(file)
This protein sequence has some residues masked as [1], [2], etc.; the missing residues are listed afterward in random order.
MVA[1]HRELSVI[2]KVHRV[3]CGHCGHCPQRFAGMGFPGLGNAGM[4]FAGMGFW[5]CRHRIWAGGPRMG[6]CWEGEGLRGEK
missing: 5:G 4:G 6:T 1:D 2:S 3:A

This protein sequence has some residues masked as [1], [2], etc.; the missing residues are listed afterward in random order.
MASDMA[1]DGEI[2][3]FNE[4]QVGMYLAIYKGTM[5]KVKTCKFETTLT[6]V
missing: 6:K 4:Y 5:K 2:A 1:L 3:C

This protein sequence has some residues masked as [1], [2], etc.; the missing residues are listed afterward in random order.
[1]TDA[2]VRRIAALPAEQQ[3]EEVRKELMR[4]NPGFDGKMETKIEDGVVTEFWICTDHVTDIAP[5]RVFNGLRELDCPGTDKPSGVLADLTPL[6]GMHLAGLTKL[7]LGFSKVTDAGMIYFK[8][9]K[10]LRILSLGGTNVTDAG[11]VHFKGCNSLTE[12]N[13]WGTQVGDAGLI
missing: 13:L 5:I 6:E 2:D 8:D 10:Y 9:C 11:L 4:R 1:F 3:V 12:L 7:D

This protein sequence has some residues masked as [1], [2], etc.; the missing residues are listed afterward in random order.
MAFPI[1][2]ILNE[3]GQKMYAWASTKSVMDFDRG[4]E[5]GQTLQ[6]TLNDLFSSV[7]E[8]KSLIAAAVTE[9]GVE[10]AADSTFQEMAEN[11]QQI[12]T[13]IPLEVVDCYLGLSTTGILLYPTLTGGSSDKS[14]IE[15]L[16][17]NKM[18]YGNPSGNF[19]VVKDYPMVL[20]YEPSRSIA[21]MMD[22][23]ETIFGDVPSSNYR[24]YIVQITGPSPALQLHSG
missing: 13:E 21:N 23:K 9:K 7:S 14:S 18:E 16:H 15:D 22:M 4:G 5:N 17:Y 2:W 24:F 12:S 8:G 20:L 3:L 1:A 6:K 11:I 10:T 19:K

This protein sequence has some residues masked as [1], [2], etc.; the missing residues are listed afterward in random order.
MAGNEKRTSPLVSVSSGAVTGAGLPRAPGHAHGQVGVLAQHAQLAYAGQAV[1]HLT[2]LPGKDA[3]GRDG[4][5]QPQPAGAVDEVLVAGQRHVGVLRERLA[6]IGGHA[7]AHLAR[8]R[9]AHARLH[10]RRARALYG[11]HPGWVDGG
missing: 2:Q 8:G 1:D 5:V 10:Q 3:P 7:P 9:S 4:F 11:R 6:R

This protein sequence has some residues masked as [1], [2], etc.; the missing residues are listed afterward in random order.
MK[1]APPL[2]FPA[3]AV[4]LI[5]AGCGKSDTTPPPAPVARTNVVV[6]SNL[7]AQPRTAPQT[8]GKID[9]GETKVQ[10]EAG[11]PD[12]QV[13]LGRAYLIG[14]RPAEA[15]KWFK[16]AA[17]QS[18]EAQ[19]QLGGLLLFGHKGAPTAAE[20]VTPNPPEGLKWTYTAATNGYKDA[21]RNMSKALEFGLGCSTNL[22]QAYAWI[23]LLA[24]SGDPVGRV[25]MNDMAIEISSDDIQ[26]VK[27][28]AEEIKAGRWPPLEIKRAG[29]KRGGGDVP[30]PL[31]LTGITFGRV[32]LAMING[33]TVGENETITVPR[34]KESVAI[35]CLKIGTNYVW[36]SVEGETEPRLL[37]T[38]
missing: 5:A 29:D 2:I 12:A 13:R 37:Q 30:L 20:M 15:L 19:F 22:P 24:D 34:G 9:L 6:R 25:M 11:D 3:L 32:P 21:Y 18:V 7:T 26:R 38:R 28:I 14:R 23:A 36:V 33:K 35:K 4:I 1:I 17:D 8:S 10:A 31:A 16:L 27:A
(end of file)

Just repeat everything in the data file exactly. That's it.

This protein sequence has some residues masked as [1], [2], etc.; the missing residues are listed afterward in random order.
MVA[1]HRELSVI[2]KVHRV[3]CGHCGHCPQRFAGMGFPGLGNAGM[4]FAGMGFW[5]CRHRIWAGGPRMG[6]CWEGEGLRGEK
missing: 5:G 4:G 6:T 1:D 2:S 3:A

This protein sequence has some residues masked as [1], [2], etc.; the missing residues are listed afterward in random order.
MASDMA[1]DGEI[2][3]FNE[4]QVGMYLAIYKGTM[5]KVKTCKFETTLT[6]V
missing: 6:K 4:Y 5:K 2:A 1:L 3:C

This protein sequence has some residues masked as [1], [2], etc.; the missing residues are listed afterward in random order.
[1]TDA[2]VRRIAALPAEQQ[3]EEVRKELMR[4]NPGFDGKMETKIEDGVVTEFWICTDHVTDIAP[5]RVFNGLRELDCPGTDKPSGVLADLTPL[6]GMHLAGLTKL[7]LGFSKVTDAGMIYFK[8][9]K[10]LRILSLGGTNVTDAG[11]VHFKGCNSLTE[12]N[13]WGTQVGDAGLI
missing: 13:L 5:I 6:E 2:D 8:D 10:Y 9:C 11:L 4:R 1:F 3:V 12:L 7:D

This protein sequence has some residues masked as [1], [2], etc.; the missing residues are listed afterward in random order.
MAFPI[1][2]ILNE[3]GQKMYAWASTKSVMDFDRG[4]E[5]GQTLQ[6]TLNDLFSSV[7]E[8]KSLIAAAVTE[9]GVE[10]AADSTFQEMAEN[11]QQI[12]T[13]IPLEVVDCYLGLSTTGILLYPTLTGGSSDKS[14]IE[15]L[16][17]NKM[18]YGNPSGNF[19]VVKDYPMVL[20]YEPSRSIA[21]MMD[22][23]ETIFGDVPSSNYR[24]YIVQITGPSPALQLHSG
missing: 13:E 21:N 23:K 9:K 7:S 14:S 18:E 16:H 15:D 22:M 4:G 5:N 17:Y 2:W 24:F 12:S 8:G 20:L 3:L 1:A 6:K 11:I 10:T 19:K

This protein sequence has some residues masked as [1], [2], etc.; the missing residues are listed afterward in random order.
MAGNEKRTSPLVSVSSGAVTGAGLPRAPGHAHGQVGVLAQHAQLAYAGQAV[1]HLT[2]LPGKDA[3]GRDG[4][5]QPQPAGAVDEVLVAGQRHVGVLRERLA[6]IGGHA[7]AHLAR[8]R[9]AHARLH[10]RRARALYG[11]HPGWVDGG
missing: 2:Q 8:G 1:D 5:V 10:Q 3:P 7:P 9:S 4:F 11:R 6:R

This protein sequence has some residues masked as [1], [2], etc.; the missing residues are listed afterward in random order.
MK[1]APPL[2]FPA[3]AV[4]LI[5]AGCGKSDTTPPPAPVARTNVVV[6]SNL[7]AQPRTAPQT[8]GKID[9]GETKVQ[10]EAG[11]PD[12]QV[13]LGRAYLIG[14]RPAEA[15]KWFK[16]AA[17]QS[18]EAQ[19]QLGGLLLFGHKGAPTAAE[20]VTPNPPEGLKWTYTAATNGYKDA[21]RNMSKALEFGLGCSTNL[22]QAYAWI[23]LLA[24]SGDPVGRV[25]MNDMAIEISSDDIQ[26]VK[27][28]AEEIKAGRWPPLEIKRAG[29]KRGGGDVP[30]PL[31]LTGITFGRV[32]LAMING[33]TVGENETITVPR[34]KESVAI[35]CLKIGTNYVW[36]SVEGETEPRLL[37]T[38]
missing: 5:A 29:D 2:I 12:A 13:R 37:Q 30:L 20:M 15:L 19:F 22:P 24:D 34:G 9:L 6:R 25:M 11:D 3:L 32:P 21:Y 18:V 7:T 26:R 38:R 28:I 14:R 23:A 36:V 33:K 35:K 4:I 1:I 17:D 8:S 10:A 31:A 16:L 27:A